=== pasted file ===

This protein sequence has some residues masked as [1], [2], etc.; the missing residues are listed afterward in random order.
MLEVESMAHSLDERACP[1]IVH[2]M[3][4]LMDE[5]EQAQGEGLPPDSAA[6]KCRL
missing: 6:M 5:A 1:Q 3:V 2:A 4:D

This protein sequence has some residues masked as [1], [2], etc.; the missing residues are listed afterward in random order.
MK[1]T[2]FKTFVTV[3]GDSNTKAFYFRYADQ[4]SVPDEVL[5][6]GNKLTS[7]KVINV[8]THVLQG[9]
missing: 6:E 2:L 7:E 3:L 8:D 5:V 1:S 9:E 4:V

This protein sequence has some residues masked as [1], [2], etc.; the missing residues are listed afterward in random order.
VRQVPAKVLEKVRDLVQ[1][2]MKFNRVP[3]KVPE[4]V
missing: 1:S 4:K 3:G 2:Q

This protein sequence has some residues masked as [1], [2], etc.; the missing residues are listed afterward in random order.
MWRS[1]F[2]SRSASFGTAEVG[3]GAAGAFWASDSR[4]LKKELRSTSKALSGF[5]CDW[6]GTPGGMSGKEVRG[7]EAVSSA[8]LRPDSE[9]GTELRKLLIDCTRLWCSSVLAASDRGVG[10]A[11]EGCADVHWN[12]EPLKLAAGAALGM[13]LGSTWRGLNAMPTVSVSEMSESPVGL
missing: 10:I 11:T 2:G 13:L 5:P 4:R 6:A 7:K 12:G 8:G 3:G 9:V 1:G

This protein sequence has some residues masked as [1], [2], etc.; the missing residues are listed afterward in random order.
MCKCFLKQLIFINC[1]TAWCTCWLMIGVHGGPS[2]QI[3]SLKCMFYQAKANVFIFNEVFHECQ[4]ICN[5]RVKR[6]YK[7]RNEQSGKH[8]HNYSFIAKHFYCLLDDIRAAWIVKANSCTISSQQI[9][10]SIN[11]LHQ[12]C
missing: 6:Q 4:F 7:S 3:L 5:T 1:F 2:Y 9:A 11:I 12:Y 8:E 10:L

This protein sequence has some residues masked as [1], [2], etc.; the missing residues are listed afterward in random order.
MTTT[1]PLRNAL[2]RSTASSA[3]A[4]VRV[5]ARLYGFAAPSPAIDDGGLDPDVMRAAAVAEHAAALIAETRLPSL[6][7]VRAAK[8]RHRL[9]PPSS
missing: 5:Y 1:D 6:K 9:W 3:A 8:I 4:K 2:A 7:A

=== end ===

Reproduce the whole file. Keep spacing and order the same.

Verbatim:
This protein sequence has some residues masked as [1], [2], etc.; the missing residues are listed afterward in random order.
MLEVESMAHSLDERACP[1]IVH[2]M[3][4]LMDE[5]EQAQGEGLPPDSAA[6]KCRL
missing: 6:M 5:A 1:Q 3:V 2:A 4:D

This protein sequence has some residues masked as [1], [2], etc.; the missing residues are listed afterward in random order.
MK[1]T[2]FKTFVTV[3]GDSNTKAFYFRYADQ[4]SVPDEVL[5][6]GNKLTS[7]KVINV[8]THVLQG[9]
missing: 6:E 2:L 7:E 3:L 8:D 5:V 1:S 9:E 4:V

This protein sequence has some residues masked as [1], [2], etc.; the missing residues are listed afterward in random order.
VRQVPAKVLEKVRDLVQ[1][2]MKFNRVP[3]KVPE[4]V
missing: 1:S 4:K 3:G 2:Q

This protein sequence has some residues masked as [1], [2], etc.; the missing residues are listed afterward in random order.
MWRS[1]F[2]SRSASFGTAEVG[3]GAAGAFWASDSR[4]LKKELRSTSKALSGF[5]CDW[6]GTPGGMSGKEVRG[7]EAVSSA[8]LRPDSE[9]GTELRKLLIDCTRLWCSSVLAASDRGVG[10]A[11]EGCADVHWN[12]EPLKLAAGAALGM[13]LGSTWRGLNAMPTVSVSEMSESPVGL
missing: 10:I 11:T 2:G 13:L 5:P 4:R 6:A 7:K 12:G 8:G 3:G 9:V 1:G

This protein sequence has some residues masked as [1], [2], etc.; the missing residues are listed afterward in random order.
MCKCFLKQLIFINC[1]TAWCTCWLMIGVHGGPS[2]QI[3]SLKCMFYQAKANVFIFNEVFHECQ[4]ICN[5]RVKR[6]YK[7]RNEQSGKH[8]HNYSFIAKHFYCLLDDIRAAWIVKANSCTISSQQI[9][10]SIN[11]LHQ[12]C
missing: 6:Q 4:F 7:S 3:L 5:T 1:F 2:Y 9:A 11:I 12:Y 8:E 10:L

This protein sequence has some residues masked as [1], [2], etc.; the missing residues are listed afterward in random order.
MTTT[1]PLRNAL[2]RSTASSA[3]A[4]VRV[5]ARLYGFAAPSPAIDDGGLDPDVMRAAAVAEHAAALIAETRLPSL[6][7]VRAAK[8]RHRL[9]PPSS
missing: 5:Y 1:D 6:K 9:W 3:A 8:I 4:K 2:A 7:A